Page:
“I think the media kind of blow it out of proportion like it’s going to be something dramatic, like a complete dramatic 180-degree change,” DeRozan said, who was back in Toronto helping out with the Raptors’ Basketball Academy at Humber College on Monday. “It’s not that at all. It’s just moreso locking in and understanding what it takes to win from every single position. Everyone just know from our failures, guys stepping up and being better leaders, not just me and Kyle but everybody. I think once we lock in and everyone holds themselves accountable, everything else will come around perfect. That’s all it is.”

DeRozan didn’t disagree when it was suggested more ball movement might be demanded this season, but he did say the anticipated level of change by many outside the team is completely out of whack with the reality. The offence is still going to run through himself and Kyle Lowry.

This is shaping up to be a problem. Ujiri made this grand proclamation then brought back the same core – Lowry, DeRozan and coach Dwane Casey. This was the danger, that they were too comfortable with the status quo.

We’ll see how it actually plays out. DeRozan has a strong track record of improvement, and the Raptors might be forcing him to see the game differently by playing him at point guard.

But there at least appears to be a disconnect somewhere between the front office and players.

Rumor: Cavaliers trying to dump salary in Kyrie Irving trade

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The Cavaliers are reportedly prioritizing youth in a Kyrie Irving trade.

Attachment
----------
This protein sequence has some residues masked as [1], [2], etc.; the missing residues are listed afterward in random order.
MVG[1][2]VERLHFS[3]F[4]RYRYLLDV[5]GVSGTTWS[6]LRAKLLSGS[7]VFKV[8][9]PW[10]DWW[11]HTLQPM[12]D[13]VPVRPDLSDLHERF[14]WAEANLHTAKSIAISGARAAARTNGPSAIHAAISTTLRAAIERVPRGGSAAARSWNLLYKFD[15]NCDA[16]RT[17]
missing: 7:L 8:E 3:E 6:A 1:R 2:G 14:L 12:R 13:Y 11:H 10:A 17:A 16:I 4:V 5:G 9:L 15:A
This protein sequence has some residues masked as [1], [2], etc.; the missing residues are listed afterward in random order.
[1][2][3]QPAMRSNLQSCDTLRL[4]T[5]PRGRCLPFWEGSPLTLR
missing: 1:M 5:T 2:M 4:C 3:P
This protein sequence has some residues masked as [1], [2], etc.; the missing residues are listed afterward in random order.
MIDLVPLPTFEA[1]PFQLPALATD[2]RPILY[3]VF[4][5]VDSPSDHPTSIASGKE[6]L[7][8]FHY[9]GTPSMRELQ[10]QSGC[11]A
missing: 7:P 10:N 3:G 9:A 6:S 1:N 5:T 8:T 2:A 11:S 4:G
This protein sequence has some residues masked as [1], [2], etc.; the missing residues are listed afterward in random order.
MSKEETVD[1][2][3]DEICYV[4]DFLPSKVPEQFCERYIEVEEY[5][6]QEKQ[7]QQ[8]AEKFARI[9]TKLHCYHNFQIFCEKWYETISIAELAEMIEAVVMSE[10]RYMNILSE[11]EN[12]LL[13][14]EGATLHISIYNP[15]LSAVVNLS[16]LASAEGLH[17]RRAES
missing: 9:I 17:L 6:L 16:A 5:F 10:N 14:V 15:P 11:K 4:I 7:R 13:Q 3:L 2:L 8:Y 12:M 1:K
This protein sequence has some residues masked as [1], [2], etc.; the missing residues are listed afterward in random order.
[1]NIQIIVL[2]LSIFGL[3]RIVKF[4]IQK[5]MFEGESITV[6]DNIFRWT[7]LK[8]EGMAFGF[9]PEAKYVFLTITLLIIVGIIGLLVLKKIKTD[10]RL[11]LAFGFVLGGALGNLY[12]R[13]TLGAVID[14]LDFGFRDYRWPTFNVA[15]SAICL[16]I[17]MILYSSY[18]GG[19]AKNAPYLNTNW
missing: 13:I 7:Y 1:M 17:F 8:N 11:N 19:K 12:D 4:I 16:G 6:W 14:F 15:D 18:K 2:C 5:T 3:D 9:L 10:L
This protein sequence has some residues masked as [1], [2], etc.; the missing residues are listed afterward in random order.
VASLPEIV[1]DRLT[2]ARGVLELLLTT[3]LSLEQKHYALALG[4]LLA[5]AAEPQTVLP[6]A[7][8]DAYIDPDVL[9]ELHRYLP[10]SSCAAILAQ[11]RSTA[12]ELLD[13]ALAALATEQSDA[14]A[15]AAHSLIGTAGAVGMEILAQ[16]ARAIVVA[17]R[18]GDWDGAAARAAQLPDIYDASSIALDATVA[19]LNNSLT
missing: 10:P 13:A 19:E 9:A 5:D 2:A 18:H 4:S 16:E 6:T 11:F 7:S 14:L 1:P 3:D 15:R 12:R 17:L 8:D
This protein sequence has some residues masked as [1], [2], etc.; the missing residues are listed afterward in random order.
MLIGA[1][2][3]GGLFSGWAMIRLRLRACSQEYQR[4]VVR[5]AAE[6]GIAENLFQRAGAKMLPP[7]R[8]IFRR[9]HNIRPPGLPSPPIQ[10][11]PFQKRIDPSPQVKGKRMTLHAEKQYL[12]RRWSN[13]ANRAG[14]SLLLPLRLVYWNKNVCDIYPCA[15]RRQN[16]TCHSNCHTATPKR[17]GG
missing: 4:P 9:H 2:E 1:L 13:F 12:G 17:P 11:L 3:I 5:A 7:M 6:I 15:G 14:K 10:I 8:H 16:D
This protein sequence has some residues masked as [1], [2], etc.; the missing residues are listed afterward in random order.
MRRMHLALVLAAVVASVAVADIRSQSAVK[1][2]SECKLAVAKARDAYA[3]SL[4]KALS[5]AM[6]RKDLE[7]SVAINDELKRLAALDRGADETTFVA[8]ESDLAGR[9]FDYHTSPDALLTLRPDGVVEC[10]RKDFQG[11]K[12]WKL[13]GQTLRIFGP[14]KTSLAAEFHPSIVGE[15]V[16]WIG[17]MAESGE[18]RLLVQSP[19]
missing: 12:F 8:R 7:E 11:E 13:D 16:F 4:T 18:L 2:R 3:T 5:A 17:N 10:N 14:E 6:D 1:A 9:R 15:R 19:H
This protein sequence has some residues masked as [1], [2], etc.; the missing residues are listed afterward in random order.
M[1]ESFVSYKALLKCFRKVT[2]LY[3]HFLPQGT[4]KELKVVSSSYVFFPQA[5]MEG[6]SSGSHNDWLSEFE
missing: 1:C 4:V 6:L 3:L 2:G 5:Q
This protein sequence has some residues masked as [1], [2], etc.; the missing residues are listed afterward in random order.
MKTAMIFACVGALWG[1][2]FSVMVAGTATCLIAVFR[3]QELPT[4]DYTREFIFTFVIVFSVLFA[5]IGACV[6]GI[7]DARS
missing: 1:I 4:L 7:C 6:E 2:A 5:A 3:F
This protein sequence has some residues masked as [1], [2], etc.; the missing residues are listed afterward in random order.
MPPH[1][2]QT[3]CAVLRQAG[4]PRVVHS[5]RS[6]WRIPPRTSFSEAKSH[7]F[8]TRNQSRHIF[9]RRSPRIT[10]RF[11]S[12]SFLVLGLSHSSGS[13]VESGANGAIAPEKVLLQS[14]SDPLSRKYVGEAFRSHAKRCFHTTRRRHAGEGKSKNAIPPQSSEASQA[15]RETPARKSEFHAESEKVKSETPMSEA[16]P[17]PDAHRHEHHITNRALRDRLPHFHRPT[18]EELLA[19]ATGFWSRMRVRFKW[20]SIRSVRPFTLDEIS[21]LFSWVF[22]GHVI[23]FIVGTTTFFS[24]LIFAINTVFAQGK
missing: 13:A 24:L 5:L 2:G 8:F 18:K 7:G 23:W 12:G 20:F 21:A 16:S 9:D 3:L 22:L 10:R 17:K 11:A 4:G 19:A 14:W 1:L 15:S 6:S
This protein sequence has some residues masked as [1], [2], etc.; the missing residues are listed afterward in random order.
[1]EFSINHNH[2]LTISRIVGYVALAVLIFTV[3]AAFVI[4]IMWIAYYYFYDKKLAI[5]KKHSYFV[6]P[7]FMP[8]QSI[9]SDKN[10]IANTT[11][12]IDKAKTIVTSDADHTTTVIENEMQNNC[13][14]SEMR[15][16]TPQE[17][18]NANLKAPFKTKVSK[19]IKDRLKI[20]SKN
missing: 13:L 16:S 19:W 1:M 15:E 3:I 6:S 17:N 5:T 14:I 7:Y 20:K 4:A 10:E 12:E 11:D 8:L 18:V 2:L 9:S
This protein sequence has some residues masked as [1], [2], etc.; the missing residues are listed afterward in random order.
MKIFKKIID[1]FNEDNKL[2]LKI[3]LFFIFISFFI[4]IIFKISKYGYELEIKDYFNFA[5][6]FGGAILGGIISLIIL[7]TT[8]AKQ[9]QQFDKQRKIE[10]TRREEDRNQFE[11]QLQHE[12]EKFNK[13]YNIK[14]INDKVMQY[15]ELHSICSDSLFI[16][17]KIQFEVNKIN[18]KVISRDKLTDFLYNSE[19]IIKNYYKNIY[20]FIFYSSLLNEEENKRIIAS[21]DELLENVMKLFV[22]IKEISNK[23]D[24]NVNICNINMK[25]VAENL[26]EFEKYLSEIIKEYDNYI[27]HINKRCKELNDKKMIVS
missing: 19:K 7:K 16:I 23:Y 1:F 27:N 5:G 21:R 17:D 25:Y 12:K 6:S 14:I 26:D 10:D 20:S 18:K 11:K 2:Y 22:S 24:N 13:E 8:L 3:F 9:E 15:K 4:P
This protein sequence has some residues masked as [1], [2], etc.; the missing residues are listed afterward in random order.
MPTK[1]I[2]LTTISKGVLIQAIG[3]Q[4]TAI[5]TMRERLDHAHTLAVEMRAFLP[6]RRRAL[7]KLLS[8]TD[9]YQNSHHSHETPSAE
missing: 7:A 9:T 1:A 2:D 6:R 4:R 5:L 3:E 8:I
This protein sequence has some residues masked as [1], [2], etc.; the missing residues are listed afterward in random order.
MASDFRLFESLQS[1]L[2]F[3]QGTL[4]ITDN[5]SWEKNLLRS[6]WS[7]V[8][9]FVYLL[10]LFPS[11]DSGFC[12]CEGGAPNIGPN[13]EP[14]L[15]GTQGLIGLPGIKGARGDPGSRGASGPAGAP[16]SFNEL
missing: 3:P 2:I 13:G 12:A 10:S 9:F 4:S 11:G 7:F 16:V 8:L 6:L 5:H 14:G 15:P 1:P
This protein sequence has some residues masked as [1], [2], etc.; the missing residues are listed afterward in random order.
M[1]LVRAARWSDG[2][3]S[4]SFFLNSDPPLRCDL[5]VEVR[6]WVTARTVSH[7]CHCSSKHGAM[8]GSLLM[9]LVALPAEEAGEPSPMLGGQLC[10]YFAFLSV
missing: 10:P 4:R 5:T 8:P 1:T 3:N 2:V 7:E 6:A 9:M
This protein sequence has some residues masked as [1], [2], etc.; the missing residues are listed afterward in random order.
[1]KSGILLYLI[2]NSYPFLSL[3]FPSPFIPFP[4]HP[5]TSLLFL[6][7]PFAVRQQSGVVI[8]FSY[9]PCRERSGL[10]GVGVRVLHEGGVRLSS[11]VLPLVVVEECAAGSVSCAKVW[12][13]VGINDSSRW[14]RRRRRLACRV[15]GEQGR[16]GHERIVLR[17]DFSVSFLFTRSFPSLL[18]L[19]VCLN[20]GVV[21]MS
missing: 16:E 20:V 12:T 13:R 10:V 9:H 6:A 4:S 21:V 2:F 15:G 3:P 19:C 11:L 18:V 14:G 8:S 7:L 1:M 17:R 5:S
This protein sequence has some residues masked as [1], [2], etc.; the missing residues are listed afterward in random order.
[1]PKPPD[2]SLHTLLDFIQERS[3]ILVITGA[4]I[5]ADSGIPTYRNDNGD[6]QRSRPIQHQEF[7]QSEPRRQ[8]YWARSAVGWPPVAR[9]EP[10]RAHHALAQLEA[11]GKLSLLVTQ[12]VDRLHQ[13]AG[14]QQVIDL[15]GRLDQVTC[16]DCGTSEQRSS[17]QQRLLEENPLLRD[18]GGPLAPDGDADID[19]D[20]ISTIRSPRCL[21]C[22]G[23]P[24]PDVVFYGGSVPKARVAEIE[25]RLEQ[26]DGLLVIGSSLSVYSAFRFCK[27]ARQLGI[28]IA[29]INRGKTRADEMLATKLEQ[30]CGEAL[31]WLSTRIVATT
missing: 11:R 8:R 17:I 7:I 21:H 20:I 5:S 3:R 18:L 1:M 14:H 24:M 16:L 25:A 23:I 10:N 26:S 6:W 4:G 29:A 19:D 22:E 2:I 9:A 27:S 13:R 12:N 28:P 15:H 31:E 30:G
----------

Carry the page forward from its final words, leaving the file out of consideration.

Steve Kyler of Basketball Insiders:

Another stated goal is to dump off some salary and reduce the luxury tax bill.

The Cavs – who reportedly lost more than $40 million last season – are on track to become the first team in NBA history to pay the luxury-tax repeater rate. They’ve led the league in payroll, racking up big luxury-tax bills, the last two seasons. They even pulled the rare feat of carving out max cap space (used on LeBron James) then getting about the luxury-tax line in the same season three years ago, finishing second to the Nets in spending that season.

Cleveland now faces a luxury-tax bill north of $78 million – which would eclipse its 2015-16 mark ($54 million) as the second highest tax payment ever, trailing just 2013-14 Brooklyn (nearly $91 million).

Most teams would never spend as much as the Cavaliers have the previous three seasons. Most teams would never approach Cleveland’s costs this year, which include $142 million in player salaries.

But most teams don’t have LeBron.

Remember, the Heat cutting corners on spending contributed to LeBron leaving Miami. And Cavs owner Dan Gilbert reportedly promised to spend unconditionally when LeBron returned to Cleveland in 2014.

Is cutting costs the message the Cavaliers want to send as LeBron enters a contract year?

If so, they have a few candidates for shedding:

  • Tristan Thompson – three years, $52,408,695 remaining
  • J.R. Smith – three years, $44,160,000 remaining (just $3.87 million of $15.68 million guaranteed final year)
  • Iman Shumpert – two years, $21,348,313 remaining
  • Channing Frye – one year, $7,420,912 remaining

All those players, roughly in order of salary, contribute to winning.

The Cavs should have little trouble unloading those contracts in an Irving trade. He’s so valuable, teams will incur a lopsided financial deal to get him. They’ll just send Cleveland less talent to compensate.

It’s the classic dilemma – money vs. on-court success. Teams evaluate this tradeoff every day.

For the Cavaliers, there’s just the additional pressure of LeBron’s looming free agency.